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U.S. Home Sales Remain Flat in August, Mixed Results Regionally

U.S. Home Sales Remain Flat in August, Mixed Results Regionally


According to the National Association of Realtors, U.S. home sales nationwide remained flat in August 2018 after four straight months of decline. Sales gains in the Northeast and Midwest canceled out downturns in the South and West.

Total existing-home sales, which are completed transactions that include single-family homes, townhomes, condominiums and co-ops, did not change from July and remained at a seasonally adjusted rate of 5.34 million in August. Sales are now down 1.5 percent from a year ago (5.42 million in August 2017).

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Lawrence Yun

Lawrence Yun, NAR chief economist, says the decline in existing home sales appears to have hit a plateau with robust regional sales. "Strong gains in the Northeast and a moderate uptick in the Midwest helped to balance out any losses in the South and West, halting months of downward momentum," he said. "With inventory stabilizing and modestly rising, buyers appear ready to step back into the market."

The median existing-home price for all housing types in August was $264,800, up 4.6 percent from August 2017 ($253,100). August's price increase marks the 78th straight month of year-over-year gains.

Total housing inventory at the end of August also remained unchanged from July at 1.92 million existing homes available for sale, and is up from 1.87 million a year ago. Unsold inventory is at a 4.3-month supply at the current sales pace, consistent from last month and up from 4.1 months a year ago.

Properties typically stayed on the market for 29 days in August, up from 27 days in July but down from 30 days a year ago. Fifty-two percent of homes sold in August were on the market for less than a month.

"While inventory continues to show modest year over year gains, it is still far from a healthy level and new home construction is not keeping up to satisfy demand," said Yun. "Homes continue to fly off the shelves with a majority of properties selling within a month, indicating that more inventory - especially moderately priced, entry-level homes - would propel sales." 

Realtor.com's Market Hotness Index, measuring time-on-the-market data and listings views per property, revealed that the hottest metro areas in August were Midland, Texas; Fort Wayne, Ind.; San Francisco-Oakland-Hayward, Calif.; Columbus, Ohio; and Boise City, Idaho.

According to Freddie Mac, the average commitment rate for a 30-year, conventional, fixed-rate mortgage increased to 4.55 percent in August from 4.53 percent in July. The average commitment rate for all of 2017 was 3.99 percent.

"Rising interests rates along with high home prices and lack of inventory continues to push entry-level and first time home buyers out of the market," said Yun. "Realtors continue to report that the demand is there - that current renters want to become homeowners - but there simply are not enough properties available in their price range."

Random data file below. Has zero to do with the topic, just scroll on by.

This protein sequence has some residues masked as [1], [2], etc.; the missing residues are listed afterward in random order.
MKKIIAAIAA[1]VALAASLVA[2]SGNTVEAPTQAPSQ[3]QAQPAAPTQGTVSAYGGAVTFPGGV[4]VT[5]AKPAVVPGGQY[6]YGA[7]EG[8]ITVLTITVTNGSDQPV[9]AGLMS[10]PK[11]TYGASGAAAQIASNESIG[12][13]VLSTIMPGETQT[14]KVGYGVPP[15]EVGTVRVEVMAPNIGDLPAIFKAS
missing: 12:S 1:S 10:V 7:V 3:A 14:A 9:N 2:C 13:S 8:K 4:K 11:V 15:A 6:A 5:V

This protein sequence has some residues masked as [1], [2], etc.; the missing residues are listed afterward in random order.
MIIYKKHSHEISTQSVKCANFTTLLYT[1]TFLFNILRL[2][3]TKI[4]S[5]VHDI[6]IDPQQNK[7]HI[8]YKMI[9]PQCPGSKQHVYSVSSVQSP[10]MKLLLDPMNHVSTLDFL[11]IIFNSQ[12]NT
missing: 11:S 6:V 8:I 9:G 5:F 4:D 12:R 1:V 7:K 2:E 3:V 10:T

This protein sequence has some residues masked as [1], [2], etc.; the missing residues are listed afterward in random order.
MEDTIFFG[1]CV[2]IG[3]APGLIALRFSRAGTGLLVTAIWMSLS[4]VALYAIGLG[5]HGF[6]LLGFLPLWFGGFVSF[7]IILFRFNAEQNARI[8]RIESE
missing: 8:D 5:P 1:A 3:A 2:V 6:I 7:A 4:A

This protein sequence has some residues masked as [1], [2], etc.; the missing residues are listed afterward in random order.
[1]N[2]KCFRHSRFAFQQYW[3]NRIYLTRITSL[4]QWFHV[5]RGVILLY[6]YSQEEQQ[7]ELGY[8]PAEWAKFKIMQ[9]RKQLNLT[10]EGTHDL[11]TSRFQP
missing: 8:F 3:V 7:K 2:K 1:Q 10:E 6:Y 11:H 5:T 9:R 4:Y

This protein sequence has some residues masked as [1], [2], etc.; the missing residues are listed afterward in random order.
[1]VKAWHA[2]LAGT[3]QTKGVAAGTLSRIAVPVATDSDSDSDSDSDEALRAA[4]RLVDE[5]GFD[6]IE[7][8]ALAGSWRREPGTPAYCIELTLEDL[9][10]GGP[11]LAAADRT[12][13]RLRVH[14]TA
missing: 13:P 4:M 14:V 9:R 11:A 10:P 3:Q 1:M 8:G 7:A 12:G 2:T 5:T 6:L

First-time buyers were 31 percent of sales in August, down from last month (32 percent) but the same as a year ago. NAR's 2017 Profile of Home Buyers and Sellers - released in late 2017 - revealed that the annual share of first-time buyers was 34 percent.

"Realtors across the country report that their clients waver about the decision to list their home; they are excited by the prospect of receiving many offers, they are concerned that they will not be able to find a new home to purchase," said NAR President Elizabeth Mendenhall.

All-cash sales were 20 percent of transactions in August, unchanged from July and a year ago. Individual investors, who account for many cash sales, purchased 13 percent of homes in August, unchanged from July and down from 15 percent a year ago.

Distressed sales - foreclosures and short sales - were 3 percent of sales in August (lowest since NAR began tracking in October 2008), unchanged from last month and down from 4 percent a year ago. Two percent of June sales were foreclosures and 1 percent were short sales.

Single-family and Condo/Co-op Sales

Single-family home sales were at a seasonally adjusted annual rate of 4.75 million in August, unchanged from July, and are 1.0 percent below the 4.8 million sales pace a year ago. The median existing single-family home price was $267,300 in August, up 4.9 percent from August 2017.

Existing condominium and co-op sales were at a seasonally adjusted annual rate of 590,000 units in August (unchanged from last month), and are down 4.8 percent from a year ago. The median existing condo price was $244,500 in August, which is up 2.0 percent from a year ago.

Regional U.S. Housing Breakdown

August existing-home sales in the Northeast increased 7.6 percent to an annual rate of 710,000, but are still 2.7 percent below a year ago. The median price in the Northeast was $292,800, which is up 2.6 percent from August 2017.

In the Midwest, existing-home sales rose 2.4 percent to an annual rate of 1.28 million in August, but are still down 0.8 percent from a year ago. The median price in the Midwest was $208,500, up 3.4 percent from last year.          

Existing-home sales in the South decreased 0.4 percent to an annual rate of 2.23 million in August, up from 2.19 million a year ago. The median price in the South was $227,900, up 3.2 percent from a year ago.

Existing-home sales in the West dropped 5.9 percent to an annual rate of 1.12 million in August, 7.4 percent below a year ago. The median price in the West was $392,900, up 4.8 percent from August 2017.

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